“Our goal is to write a good bill. If it’s a bipartisan bill, then even better. But it’s a good bill,” Dodd said before the committee voted down party lines on its measure.
“I think it’s very difficult for a partisan bill to pass the Senate. That’s just my personal opinion — and it’s also the view of a good many Democrats, too,” Baucus said.
If the Finance Committee is to complete its work on healthcare reform in time for its bill to be combined with the HELP Committee measure — no mean feat — and the Senate is to have the two weeks needed to debate the bill, Baucus and his committee would all but certainly have to begin marking up their part of the bill next week.
Not every senator working on the bill, however, is sold on the importance of the August recess deadline. “It is much more important that we get things right than that we adhere to an arbitrary timetable,” said Sen. Kent Conrad (D-N.D.).
Sen. Olympia Snowe (R-Maine), whose support could provide crucial to the fate of healthcare reform, sees things the same way: “I’m going to do my work in here and they can issue all the time frames they want.”
Asked about Obama’s timeline, Grassley swiped hard at the president, declaring that dipping poll numbers and inexperience were behind Obama’s sense of urgency.
“The pressure is coming because the president’s popularly is declining a little bit — it’s still very high, but declining — and I suppose they’re scared to death,” Grassley said.
“Obama only served two years in the Senate. I mean, he was a member for four years but he only served two years,” Grassley said, referring to the time Obama spent on the presidential campaign trail, “and he probably still hasn’t figured out that nothing is done in the Senate unless it’s bipartisan.”
Baucus spent the eve of the Thursday committee making “tons of meetings, tons of calls” in which he reached out to governors, Democratic and Republican Finance Committee members and a gang of centrist Democratic senators to gauge support.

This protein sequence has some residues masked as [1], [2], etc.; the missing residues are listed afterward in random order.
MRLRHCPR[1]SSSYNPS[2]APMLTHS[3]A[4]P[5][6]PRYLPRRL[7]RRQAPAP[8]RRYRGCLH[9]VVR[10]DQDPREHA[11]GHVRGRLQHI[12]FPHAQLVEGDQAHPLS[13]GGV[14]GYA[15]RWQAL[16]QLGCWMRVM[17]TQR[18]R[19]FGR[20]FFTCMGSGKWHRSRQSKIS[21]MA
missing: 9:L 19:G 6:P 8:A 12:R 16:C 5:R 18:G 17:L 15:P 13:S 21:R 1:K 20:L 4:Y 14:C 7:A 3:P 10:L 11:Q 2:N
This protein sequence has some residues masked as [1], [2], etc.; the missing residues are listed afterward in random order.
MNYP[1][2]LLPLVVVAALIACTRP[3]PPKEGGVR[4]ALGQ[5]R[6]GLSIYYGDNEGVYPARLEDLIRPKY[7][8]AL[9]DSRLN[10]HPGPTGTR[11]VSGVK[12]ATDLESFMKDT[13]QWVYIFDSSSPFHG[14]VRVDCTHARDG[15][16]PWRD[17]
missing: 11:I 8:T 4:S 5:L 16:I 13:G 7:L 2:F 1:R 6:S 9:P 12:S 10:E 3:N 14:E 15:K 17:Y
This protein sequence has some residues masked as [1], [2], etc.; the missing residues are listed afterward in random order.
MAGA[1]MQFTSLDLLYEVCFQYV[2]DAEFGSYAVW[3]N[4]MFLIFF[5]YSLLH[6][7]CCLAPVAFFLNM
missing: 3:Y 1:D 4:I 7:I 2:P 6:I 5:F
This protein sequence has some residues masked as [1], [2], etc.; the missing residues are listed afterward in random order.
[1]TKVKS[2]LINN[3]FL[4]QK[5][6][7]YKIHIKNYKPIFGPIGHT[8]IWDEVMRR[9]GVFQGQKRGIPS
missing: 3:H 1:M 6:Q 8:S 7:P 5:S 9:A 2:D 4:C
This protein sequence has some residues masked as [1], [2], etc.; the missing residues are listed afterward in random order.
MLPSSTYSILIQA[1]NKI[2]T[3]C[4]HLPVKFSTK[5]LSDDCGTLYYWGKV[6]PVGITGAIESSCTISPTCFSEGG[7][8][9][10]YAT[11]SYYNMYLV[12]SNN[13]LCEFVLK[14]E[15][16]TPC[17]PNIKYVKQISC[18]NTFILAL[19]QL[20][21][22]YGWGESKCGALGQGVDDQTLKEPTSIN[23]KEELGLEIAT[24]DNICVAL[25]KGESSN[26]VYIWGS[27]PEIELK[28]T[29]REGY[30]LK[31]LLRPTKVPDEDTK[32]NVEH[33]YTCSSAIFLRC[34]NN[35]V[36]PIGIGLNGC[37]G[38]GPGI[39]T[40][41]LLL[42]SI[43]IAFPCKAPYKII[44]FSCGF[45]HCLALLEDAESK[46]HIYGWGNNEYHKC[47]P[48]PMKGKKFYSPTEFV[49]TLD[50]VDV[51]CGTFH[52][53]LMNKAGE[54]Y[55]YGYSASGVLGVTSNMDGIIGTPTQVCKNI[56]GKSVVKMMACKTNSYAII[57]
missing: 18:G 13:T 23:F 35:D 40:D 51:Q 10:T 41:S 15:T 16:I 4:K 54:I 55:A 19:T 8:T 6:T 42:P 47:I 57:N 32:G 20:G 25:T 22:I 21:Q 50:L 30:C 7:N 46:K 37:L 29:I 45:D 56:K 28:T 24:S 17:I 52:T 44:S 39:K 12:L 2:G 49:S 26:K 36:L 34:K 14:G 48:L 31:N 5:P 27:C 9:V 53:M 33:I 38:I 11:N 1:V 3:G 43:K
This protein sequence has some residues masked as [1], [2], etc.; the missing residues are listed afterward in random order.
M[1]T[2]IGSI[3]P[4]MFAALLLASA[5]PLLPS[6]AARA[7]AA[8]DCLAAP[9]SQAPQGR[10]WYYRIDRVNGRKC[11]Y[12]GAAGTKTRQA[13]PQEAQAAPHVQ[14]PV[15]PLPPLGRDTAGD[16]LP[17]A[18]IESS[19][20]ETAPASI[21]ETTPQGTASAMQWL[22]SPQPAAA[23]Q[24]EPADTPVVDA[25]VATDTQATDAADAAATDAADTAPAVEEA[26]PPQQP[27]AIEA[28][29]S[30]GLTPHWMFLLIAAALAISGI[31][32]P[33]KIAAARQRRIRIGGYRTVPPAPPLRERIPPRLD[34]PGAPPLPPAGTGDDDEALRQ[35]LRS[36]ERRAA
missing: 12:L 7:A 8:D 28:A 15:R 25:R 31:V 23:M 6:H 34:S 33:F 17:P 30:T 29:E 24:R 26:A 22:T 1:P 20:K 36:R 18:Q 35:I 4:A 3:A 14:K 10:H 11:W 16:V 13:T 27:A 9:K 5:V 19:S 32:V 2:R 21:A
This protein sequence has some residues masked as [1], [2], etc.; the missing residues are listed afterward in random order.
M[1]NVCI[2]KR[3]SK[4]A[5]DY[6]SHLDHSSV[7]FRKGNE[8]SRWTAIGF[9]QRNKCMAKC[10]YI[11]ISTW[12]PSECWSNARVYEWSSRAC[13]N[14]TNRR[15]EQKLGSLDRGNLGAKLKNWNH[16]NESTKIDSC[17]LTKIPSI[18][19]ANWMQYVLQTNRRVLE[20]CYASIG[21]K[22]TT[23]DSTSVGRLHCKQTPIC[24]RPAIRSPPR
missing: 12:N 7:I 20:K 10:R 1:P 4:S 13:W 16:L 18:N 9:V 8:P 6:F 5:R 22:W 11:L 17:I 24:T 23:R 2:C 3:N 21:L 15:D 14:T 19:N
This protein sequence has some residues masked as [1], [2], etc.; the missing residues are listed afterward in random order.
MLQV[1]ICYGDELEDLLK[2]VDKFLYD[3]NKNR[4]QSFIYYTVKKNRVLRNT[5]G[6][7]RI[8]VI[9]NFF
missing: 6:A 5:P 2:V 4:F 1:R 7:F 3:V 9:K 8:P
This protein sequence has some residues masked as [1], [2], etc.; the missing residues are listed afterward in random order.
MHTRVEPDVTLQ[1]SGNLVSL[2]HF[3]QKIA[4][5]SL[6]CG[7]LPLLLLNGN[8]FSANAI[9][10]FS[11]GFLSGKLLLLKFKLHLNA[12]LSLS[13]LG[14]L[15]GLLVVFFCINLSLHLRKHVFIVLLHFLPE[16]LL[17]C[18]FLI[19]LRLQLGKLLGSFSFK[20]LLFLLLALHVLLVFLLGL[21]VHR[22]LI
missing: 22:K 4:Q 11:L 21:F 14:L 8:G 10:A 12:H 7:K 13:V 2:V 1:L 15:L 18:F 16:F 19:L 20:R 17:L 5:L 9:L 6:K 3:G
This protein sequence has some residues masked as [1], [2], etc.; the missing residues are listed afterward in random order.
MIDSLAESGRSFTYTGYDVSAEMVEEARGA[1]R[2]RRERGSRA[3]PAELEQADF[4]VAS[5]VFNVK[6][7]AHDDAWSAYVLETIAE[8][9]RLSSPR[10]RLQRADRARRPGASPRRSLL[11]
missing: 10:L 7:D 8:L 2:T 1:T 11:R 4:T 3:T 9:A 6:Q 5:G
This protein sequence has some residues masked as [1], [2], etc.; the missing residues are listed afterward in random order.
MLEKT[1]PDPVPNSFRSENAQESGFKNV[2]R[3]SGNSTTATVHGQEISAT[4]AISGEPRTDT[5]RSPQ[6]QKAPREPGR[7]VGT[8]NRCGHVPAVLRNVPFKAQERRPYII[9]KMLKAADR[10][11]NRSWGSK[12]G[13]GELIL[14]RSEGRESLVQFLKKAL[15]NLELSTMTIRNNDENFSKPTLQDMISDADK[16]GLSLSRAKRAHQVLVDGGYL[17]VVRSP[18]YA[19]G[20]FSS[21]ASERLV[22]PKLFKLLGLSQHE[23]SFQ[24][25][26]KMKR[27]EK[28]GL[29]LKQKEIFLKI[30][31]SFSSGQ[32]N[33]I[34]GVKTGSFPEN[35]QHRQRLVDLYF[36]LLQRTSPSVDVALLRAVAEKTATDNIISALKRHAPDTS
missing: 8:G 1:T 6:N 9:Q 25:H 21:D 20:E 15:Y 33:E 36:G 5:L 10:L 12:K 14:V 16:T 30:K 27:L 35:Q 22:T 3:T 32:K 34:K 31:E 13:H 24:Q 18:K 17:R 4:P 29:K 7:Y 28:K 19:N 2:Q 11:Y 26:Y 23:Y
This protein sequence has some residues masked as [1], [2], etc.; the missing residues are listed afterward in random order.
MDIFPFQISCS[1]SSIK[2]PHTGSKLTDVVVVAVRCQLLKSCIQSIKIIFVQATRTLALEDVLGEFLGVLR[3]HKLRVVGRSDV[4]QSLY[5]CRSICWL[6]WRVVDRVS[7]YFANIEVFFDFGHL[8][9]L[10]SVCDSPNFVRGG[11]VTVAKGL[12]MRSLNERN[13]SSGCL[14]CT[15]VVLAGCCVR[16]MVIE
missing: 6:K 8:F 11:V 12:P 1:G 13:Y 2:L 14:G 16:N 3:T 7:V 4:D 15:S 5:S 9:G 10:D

In addition to the continuing talks with the main negotiators, Baucus held a one-hour sit-down with centrist Democratic Sens. Mark Begich (Alaska), Michael Bennet (Colo.), Mark Pryor (Ark.), Mark Udall (Colo.) and Mark Warner (Va.). “Sen. Baucus is just trying to keep all of us in the loop,” Pryor said.
Obama stepped up his outreach, too, hosting Republican Sens. Saxby Chambliss (Ga.), Bob Corker (Tenn.), Susan Collins (Maine) and Lisa Murkowski (Alaska) at the White House.
“It was a good opportunity for the four of us to express our concerns with the direction that healthcare reform has taken in the Senate, and the president listened,” Murkowski said in a statement.
On Thursday, Obama will sit down with the Senate’s top two swing voters, Snowe and Democratic Sen. Ben Nelson (Neb.).
In the House, the Ways and Means and Education and Labor panels are tentatively slated to move their joint bill out of committee by the end of Thursday.
The House Energy and Commerce Committee has markups scheduled through next Wednesday, but if it wraps up according to that timetable, the lower chamber will have plenty of time to get its bill on the floor for a vote by July 31.